Keith Gill — who goes by DeepF------Value on Reddit and Roaring Kitty on YouTube — says he suffered a loss north of $13 million alone from his GameStop bet, but he's still not selling.

He's the man who helped inspire the epic short squeeze in GameStop last week that sent shockwaves through Wall Street. Through YouTube videos and Reddit posts, Gill attracted an army of day traders who cheered each other on and piled into the brick-and-mortar video game stock and call options, creating a massive short squeeze as the shares jumped 400% last week alone.

Those are wildly outsized profits and losses compared to what one might typically expect. It is unfortunately giving a lot of people all the wrong ideas about what it means to be an investor. People are not sure how much they might expect to generate from their own trades.

Avoid the Hype of Meme Stocks With Concrete Facts and Figures

The best thing to do for one's portfolio may be to turn off the financial news channels entirely when you are thinking about your investment strategies. It is low-hanging fruit for the financial news channels to put up stories like the one described above. Those types of stories get the attention of an audience and produce plenty of clicks for financial websites. However, they are not the typical experience of the average investor. Instead, average investors should focus on what they can actually generate realistically and long-term.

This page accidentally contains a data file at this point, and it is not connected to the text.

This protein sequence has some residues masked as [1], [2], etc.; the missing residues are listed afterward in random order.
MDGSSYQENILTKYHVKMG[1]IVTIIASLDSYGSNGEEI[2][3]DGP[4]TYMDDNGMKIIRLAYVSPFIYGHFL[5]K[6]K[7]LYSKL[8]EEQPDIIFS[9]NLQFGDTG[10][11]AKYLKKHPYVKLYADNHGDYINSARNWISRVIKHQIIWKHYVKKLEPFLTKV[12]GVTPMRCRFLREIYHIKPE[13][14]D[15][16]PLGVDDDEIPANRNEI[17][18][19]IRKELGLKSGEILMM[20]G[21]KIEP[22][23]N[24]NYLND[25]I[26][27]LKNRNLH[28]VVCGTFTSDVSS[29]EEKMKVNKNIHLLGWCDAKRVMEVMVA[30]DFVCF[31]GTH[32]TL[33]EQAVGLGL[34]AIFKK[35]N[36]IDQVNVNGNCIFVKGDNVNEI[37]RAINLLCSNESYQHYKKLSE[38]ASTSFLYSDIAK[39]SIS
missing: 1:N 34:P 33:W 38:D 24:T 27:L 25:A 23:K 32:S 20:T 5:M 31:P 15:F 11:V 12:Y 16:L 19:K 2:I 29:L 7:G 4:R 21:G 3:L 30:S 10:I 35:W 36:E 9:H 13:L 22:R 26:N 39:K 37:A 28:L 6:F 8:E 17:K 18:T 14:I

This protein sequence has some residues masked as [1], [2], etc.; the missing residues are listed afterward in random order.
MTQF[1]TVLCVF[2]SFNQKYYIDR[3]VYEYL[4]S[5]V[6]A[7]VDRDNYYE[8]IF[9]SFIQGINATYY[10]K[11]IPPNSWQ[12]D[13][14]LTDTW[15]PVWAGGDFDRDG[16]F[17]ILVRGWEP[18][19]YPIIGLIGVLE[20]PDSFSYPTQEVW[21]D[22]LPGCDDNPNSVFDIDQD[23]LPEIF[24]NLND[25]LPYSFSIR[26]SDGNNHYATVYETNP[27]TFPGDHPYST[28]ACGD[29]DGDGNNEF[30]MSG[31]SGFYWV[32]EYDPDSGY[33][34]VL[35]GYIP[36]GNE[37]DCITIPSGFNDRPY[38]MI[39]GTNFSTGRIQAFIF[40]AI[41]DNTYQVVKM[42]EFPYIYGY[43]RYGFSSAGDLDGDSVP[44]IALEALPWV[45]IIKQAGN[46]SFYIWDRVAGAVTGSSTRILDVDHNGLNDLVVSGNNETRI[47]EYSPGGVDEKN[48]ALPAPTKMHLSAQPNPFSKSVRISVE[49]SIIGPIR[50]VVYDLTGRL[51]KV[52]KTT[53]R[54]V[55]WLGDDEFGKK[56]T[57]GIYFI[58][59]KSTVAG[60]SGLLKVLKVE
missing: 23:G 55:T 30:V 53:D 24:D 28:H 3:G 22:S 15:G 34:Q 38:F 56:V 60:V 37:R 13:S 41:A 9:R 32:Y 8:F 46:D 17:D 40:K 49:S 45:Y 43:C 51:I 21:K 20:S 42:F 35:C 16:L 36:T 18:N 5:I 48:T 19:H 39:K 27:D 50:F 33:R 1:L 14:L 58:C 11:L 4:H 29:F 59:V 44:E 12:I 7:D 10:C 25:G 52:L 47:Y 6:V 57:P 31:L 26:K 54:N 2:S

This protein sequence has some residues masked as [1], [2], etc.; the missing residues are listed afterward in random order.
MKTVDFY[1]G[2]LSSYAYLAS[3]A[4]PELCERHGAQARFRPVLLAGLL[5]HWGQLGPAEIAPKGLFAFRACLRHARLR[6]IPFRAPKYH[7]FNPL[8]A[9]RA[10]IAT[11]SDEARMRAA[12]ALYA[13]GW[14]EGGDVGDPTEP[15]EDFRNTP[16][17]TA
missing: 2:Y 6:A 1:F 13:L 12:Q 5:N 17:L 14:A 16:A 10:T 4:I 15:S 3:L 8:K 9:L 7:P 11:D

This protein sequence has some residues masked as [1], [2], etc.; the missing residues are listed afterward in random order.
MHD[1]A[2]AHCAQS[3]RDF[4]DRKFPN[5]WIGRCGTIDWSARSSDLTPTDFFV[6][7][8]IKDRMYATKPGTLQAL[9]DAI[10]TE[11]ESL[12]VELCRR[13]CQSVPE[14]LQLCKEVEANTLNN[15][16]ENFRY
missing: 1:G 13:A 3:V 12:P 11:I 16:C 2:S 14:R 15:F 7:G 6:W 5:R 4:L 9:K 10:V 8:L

The Standard and Poor 500 (S&P 500), which is considered the benchmark for the stock market as a whole, has produced annualized returns of approximately 10-11% each year from 1926 to 2018 according to historical records. This means that an investor that buys something as boring and unoriginal as an S&P index fund can expect to make 10-11% per year over the long run. Yes, there will be some years when their funds decrease. However, there will also be some years when they see their funds grow by 20%, 30%, or more. Overall, the average comes out to somewhere around that 10-11% mark. That is significant when considering the amount of money that one can put into the stock market. It is the basis from which many are able to generate enough wealth for themselves that they can retire comfortably.